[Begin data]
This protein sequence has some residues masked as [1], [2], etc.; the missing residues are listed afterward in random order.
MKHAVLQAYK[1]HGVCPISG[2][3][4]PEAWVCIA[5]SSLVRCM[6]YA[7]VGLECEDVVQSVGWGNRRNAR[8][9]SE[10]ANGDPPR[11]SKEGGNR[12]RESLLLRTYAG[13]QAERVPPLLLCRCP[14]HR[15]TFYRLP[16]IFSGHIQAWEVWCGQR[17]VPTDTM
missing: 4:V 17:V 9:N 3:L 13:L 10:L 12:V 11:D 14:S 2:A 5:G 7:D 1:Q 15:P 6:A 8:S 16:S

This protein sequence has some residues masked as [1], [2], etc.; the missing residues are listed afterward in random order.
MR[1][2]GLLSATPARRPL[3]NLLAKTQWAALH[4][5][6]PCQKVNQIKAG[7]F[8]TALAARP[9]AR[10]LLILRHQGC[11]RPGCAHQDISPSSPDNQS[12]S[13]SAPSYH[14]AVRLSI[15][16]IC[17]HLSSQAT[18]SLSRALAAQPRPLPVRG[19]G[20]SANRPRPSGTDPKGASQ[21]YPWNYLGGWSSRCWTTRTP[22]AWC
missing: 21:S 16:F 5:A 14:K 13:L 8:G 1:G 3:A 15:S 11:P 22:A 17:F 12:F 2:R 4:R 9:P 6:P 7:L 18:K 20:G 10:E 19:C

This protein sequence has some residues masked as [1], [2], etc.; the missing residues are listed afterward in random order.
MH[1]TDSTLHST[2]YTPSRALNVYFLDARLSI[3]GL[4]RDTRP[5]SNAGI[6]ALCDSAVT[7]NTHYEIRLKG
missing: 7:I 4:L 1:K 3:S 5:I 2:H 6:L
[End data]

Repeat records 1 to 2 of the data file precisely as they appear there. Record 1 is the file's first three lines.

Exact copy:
This protein sequence has some residues masked as [1], [2], etc.; the missing residues are listed afterward in random order.
MKHAVLQAYK[1]HGVCPISG[2][3][4]PEAWVCIA[5]SSLVRCM[6]YA[7]VGLECEDVVQSVGWGNRRNAR[8][9]SE[10]ANGDPPR[11]SKEGGNR[12]RESLLLRTYAG[13]QAERVPPLLLCRCP[14]HR[15]TFYRLP[16]IFSGHIQAWEVWCGQR[17]VPTDTM
missing: 4:V 17:V 9:N 3:L 13:L 10:L 12:V 11:D 14:S 2:A 5:G 7:D 1:Q 15:P 6:A 8:S 16:S

This protein sequence has some residues masked as [1], [2], etc.; the missing residues are listed afterward in random order.
MR[1][2]GLLSATPARRPL[3]NLLAKTQWAALH[4][5][6]PCQKVNQIKAG[7]F[8]TALAARP[9]AR[10]LLILRHQGC[11]RPGCAHQDISPSSPDNQS[12]S[13]SAPSYH[14]AVRLSI[15][16]IC[17]HLSSQAT[18]SLSRALAAQPRPLPVRG[19]G[20]SANRPRPSGTDPKGASQ[21]YPWNYLGGWSSRCWTTRTP[22]AWC
missing: 21:S 16:F 5:A 14:K 13:L 8:G 1:G 3:A 15:S 11:P 22:A 17:F 12:F 2:R 4:R 9:P 6:P 7:L 18:K 20:G 10:E 19:C